Kensa Group CEO, Simon Lomax, acknowledges and welcomes the Government’s long-awaited response to the recent Part L Future Homes Consultation. The response, published 19th January 2021, states that from 2025, no new homes will be built with fossil fuel heating, such as a natural gas boiler.

Heat pumps as default heating choice in new-builds

The consultation response makes clear that Government sees heat pumps as the main low-carbon solution for new build dwellings under the Future Homes Standard. On that note, it significantly states that ‘low-carbon heating system will be integral to the specification of the Future Homes Standard and we anticipate that heat pumps will become the primary heating technology for new homes.’

Commenting on the response, Mr Lomax said:

Although we would always ask the Government to be prompter and more ambitious, we generally support the response which makes clear that heat pumps are expected to become the default heating choice at new-build dwellings from 2025.

We also welcome the continued opportunity for local authorities to specify planning conditions which mandate energy efficiency upgrades which are more demanding than mere compliance with the emerging regulations.

Kensa’s low-carbon alternative to fossil fuel heating

Based in Cornwall, Kensa has developed some unique solutions for the residential new-build sector. This includes the small-but-mighty Shoebox ground source heat pump which can be paired with a traditional cylinder or a heat battery. In most cases, the Shoebox is served by a Shared Ground Loop Array – Kensa’s low-carbon alternative to traditional district heating. The network eliminates issues that may arise with traditional heat networks, such as expensive heat losses or overheating in riders and corridors.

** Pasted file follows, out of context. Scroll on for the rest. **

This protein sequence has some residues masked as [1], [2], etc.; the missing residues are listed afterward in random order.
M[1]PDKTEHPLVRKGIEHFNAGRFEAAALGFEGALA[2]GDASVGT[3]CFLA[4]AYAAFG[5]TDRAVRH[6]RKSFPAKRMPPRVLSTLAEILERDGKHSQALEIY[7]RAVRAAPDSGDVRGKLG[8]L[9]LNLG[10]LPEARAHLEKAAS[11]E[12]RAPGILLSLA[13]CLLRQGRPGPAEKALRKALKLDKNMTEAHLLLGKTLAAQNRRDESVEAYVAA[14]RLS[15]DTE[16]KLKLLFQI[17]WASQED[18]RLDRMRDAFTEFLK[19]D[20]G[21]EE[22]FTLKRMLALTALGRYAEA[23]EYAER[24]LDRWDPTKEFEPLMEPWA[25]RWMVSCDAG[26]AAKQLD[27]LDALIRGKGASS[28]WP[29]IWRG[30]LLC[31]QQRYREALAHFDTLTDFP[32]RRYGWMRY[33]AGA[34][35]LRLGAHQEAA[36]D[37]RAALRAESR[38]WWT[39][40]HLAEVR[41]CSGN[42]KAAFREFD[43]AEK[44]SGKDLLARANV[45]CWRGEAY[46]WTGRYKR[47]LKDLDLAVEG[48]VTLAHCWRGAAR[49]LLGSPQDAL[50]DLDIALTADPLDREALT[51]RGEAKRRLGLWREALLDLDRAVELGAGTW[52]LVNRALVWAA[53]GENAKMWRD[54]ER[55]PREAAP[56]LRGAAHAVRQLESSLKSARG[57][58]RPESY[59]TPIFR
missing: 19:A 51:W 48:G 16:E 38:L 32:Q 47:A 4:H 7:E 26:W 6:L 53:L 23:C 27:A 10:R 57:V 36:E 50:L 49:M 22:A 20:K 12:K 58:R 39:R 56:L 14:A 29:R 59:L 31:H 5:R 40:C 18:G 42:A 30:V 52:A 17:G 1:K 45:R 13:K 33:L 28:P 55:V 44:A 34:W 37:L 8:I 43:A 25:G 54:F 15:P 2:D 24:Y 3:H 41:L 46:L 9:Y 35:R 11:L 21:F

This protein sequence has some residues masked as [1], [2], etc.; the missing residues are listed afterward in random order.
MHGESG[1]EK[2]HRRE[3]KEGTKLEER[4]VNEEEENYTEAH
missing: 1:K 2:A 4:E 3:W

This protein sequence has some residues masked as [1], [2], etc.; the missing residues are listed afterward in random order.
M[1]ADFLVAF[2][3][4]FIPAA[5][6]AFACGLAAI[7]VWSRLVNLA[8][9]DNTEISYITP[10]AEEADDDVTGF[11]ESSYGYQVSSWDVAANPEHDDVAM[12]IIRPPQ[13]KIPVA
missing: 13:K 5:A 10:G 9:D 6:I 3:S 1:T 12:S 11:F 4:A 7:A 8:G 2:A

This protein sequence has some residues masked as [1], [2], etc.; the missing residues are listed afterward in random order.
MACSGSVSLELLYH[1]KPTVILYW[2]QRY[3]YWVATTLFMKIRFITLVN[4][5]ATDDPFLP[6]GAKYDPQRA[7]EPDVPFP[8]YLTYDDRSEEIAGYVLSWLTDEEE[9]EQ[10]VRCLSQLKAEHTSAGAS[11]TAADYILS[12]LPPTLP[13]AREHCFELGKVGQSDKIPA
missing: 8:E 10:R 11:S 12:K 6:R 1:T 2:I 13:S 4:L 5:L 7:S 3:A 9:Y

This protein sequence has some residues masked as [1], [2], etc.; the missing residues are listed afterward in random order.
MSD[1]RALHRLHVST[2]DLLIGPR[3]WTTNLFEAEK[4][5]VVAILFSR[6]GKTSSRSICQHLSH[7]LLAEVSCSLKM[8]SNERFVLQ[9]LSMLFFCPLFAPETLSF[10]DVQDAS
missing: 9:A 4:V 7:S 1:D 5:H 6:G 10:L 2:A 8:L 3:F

Shoebox heat pumps connected via Shared Ground Loop Arrays


According to Mr Lomax:

A ground source heat pump provides the lowest carbon solution as the technology is far more efficient than an air source heat pump, particularly on the coldest days. The achilles heel has always been the added cost of the array. Thankfully, we can now remove that cost from the housebuilder as there are many entities who will fund the underground architecture in return for a standing charge paid by the householder. A ground source heat pump now costs no more than an air source heat pump.

Carbon savings versus gas

The technology has been installed at a new-build development in Bristol to help the city achieve its carbon-neutral pledge. 133 homes at Ashton Rise are being heated by individual Kensa ground source heat pumps connected to a Shared Ground Loop Array of boreholes. The installation will see each home making lifetime carbon savings of 30 tonnes compared to individual gas boilers, whilst also protecting local air quality from the harmful NOx emissions associated with fossil fuel heating systems.

Borehole drill rig at Ashton Rise
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